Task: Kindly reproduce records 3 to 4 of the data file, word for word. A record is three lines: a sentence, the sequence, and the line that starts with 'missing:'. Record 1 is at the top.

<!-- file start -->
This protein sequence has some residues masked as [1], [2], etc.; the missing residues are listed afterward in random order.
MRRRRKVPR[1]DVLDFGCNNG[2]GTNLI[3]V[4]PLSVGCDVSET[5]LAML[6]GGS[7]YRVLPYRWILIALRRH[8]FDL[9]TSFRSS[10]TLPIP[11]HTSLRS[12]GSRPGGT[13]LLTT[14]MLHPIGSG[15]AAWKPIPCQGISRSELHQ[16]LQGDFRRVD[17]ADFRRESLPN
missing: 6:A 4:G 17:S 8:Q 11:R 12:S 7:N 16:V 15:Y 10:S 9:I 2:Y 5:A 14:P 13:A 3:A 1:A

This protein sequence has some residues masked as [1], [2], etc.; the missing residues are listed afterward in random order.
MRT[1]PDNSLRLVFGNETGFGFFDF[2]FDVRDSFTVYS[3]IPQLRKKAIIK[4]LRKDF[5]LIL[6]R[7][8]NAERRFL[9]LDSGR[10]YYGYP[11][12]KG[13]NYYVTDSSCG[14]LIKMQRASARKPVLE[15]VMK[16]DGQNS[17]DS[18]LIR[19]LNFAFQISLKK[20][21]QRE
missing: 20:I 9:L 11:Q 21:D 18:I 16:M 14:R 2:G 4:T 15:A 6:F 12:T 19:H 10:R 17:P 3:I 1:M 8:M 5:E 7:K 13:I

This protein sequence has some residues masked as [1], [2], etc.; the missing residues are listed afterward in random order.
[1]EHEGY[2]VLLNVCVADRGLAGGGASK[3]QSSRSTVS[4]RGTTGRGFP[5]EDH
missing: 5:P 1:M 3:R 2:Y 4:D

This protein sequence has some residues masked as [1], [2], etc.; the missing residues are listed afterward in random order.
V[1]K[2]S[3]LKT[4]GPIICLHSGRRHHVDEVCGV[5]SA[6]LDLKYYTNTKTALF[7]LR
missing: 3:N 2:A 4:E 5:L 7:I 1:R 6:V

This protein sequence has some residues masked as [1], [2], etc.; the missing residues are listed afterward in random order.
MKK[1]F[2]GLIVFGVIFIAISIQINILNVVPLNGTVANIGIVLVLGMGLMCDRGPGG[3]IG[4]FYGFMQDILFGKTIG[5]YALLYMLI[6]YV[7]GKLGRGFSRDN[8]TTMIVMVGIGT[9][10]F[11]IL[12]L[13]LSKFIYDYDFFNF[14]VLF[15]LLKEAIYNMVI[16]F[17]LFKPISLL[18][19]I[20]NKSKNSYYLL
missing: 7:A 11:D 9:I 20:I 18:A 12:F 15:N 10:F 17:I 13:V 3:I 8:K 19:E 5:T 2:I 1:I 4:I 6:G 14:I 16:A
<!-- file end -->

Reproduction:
This protein sequence has some residues masked as [1], [2], etc.; the missing residues are listed afterward in random order.
[1]EHEGY[2]VLLNVCVADRGLAGGGASK[3]QSSRSTVS[4]RGTTGRGFP[5]EDH
missing: 5:P 1:M 3:R 2:Y 4:D

This protein sequence has some residues masked as [1], [2], etc.; the missing residues are listed afterward in random order.
V[1]K[2]S[3]LKT[4]GPIICLHSGRRHHVDEVCGV[5]SA[6]LDLKYYTNTKTALF[7]LR
missing: 3:N 2:A 4:E 5:L 7:I 1:R 6:V